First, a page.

•    your age

•    whether you are taking Lamotrigine with other medicines

•    whether you have problems with your kidneys or liver.

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Your doctor will start you on a low dose, and gradually increase the dose over a few weeks until you reach a dose that works for you (called the effective dose). Never take more Lamotrigine than your doctor tells you to.

The recommended effective dose of Lamotrigine for adults and children aged over 12 years is between 100 mg and 400 mg each day.

For children aged 2 to 12 years, the effective dose depends on their body weight - usually, it's between 1 mg and 15 mg for each kilogram of the child's weight, up to a maximum of 400 mg daily.

Lamotrigine is not recommended for children aged under 2 years. How to take your dose of Lamotrigine Dispersible Tablets

Take your dose of Lamotrigine once or twice a day, as your doctor advises. You can take it with or without food.

Your doctor may also advise you to start or stop taking other medicines, depending on what condition you're being treated for and the way you respond to treatment.

•    You can take Lamotrigine dispersible tablets by swallowing them whole with a little water, by chewing them, or by dissolving them in water.

   Always take the full dose that your doctor has prescribed.

Never take only part of a tablet.

If you chew the tablet:

You may need to drink a little water at the same time to help the tablet dissolve in your mouth. Then drink some more water to make sure you have swallowed all the medicine.

To make a liquid medicine:

Put the tablet in a glass with at least enough water to cover the whole tablet.

Either stir to dissolve, or wait for about a minute, until the tablet is fully dissolved.

Drink all the liquid.

Add a little more water to the glass and drink that, to make sure you've taken all the medicine.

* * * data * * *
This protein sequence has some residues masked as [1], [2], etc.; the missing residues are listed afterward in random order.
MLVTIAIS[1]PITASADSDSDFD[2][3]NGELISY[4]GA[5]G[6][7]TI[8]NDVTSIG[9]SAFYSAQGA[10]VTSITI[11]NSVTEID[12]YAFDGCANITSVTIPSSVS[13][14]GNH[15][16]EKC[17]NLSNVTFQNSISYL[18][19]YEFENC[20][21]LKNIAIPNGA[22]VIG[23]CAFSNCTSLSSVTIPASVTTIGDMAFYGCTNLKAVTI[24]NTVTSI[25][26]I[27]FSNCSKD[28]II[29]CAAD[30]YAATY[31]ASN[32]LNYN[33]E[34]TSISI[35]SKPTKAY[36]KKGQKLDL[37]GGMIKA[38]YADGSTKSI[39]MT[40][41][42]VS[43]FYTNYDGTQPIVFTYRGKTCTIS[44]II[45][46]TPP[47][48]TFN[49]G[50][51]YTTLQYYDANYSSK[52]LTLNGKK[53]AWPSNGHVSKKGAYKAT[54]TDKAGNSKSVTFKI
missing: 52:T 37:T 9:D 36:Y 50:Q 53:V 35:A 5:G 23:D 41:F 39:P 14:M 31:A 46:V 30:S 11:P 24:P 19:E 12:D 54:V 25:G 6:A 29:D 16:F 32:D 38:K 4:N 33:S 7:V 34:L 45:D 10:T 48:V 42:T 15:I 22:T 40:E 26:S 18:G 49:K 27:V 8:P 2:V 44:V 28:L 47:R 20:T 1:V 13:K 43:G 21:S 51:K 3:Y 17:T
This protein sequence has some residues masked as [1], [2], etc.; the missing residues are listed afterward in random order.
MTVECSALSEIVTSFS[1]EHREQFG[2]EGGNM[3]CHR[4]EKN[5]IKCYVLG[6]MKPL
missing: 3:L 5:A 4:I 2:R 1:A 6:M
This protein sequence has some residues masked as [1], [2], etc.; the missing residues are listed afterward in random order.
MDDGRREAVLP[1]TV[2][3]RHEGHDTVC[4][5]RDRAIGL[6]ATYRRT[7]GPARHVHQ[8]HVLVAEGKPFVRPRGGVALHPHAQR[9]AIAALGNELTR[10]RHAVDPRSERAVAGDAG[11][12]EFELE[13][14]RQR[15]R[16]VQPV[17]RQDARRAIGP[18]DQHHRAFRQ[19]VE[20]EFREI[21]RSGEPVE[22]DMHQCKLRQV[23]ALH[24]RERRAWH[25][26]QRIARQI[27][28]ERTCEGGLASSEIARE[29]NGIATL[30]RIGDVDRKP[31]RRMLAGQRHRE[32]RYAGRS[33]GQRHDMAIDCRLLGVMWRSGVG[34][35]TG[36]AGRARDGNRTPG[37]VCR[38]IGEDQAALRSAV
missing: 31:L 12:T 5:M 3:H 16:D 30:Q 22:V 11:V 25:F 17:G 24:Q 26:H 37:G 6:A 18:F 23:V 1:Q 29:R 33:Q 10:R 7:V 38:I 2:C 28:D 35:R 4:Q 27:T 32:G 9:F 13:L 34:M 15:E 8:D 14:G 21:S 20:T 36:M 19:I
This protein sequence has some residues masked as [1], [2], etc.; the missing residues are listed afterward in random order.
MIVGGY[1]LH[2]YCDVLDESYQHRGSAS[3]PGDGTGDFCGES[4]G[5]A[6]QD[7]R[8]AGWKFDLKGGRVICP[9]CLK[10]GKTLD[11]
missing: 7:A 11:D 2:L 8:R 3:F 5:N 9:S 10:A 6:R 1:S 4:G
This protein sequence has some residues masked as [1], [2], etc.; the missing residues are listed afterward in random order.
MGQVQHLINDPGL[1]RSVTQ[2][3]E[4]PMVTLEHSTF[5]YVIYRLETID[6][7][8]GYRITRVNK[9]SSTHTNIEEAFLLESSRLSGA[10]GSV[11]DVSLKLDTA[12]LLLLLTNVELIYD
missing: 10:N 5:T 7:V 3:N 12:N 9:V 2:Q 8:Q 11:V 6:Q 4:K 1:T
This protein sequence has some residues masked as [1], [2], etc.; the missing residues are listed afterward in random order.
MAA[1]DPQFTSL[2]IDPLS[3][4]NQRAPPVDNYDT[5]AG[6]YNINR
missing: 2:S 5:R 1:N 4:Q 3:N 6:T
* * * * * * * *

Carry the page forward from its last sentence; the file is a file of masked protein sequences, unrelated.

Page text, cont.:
If you take more Lamotrigine than you should

If anyone takes too much Lamotrigine, contact a doctor or pharmacist immediately. If possible, show them the Lamotrigine packet.

Someone who has taken too much Lamotrigine may have any of these symptoms:

•    rapid, uncontrollable eye movements (nystagmus)

•    clumsiness and lack of co-ordination, affecting their balance (ataxia)

•    loss of consciousness or coma.

If you forget to take Lamotrigine

Don't take extra tablets or a double dose to make up for a forgotten dose. If you have missed taking a dose of this medicine, ask your doctor for advice on how to start taking it again. It's important that you do this.

Don't stop taking Lamotrigine without advice

Take Lamotrigine for as long as your doctor recommends. Don't stop unless your doctor advises you to.

To stop taking Lamotrigine, it is important that your dose is reduced gradually, over about 2 weeks. If you suddenly stop taking Lamotrigine, your epilepsy may come back or get worse.


Like all medicines, this medicine can cause side effects, but not everyone gets them.

Allergic reaction or potentially serious skin reaction: get a doctor's help straight away

A small number of people taking Lamotrigine get an allergic reaction or potentially serious skin reaction, which may develop into more serious, and even life-threatening, problems if they are not treated. Symptoms of these reactions include:

   skin rashes or redness which may develop into life-threatening skin reactions including widespread rash with blisters and peeling skin, particularly occurring around the mouth, nose, eyes and genitals (Stevens-Johnson syndrome), extensive peeling of the skin (more than 30% of the body surface - toxic epidermal necrolysis) or extended rashes with liver, blood and other body organs involvement (DRESS).

•    Ulcers in the mouth,throat, nose or genitals

   a sore mouth or eyes (conjunctivitis)

   a high temperature (fever), flu-like symptoms or drowsiness

   swelling around your face, or swollen glands in your neck, armpit or groin

•    unexpected bleeding or bruising, or your fingers turning blue

•    a sore throat, or more infections (such as colds) than usual

•    increased levels of liver enzymes seen in blood tests

•    an increase in a type of white blood cell (eosinophils)

•    enlarged lymph nodes

•    involvement of the organs of the body including liver and kidneys.

Potentially life-threatening skin rashes (Stevens-Johnson syndrome, toxic epidermal necrolysis) , or extended rashes with liver, blood and other body organs involvement (DRESS) have been reported (see section 2).

These are very serious but rare or very rare side effects. You may need urgent medical attention or hospitalisation. In many cases, your symptoms will be signs of less serious side effects. But you must be aware that they are potentially serious - so, if you notice any of these symptoms, see a doctor as soon as possible. Your doctor may decide to carry out tests on your liver, kidneys or blood, and may tell you to stop taking Lamotrigine.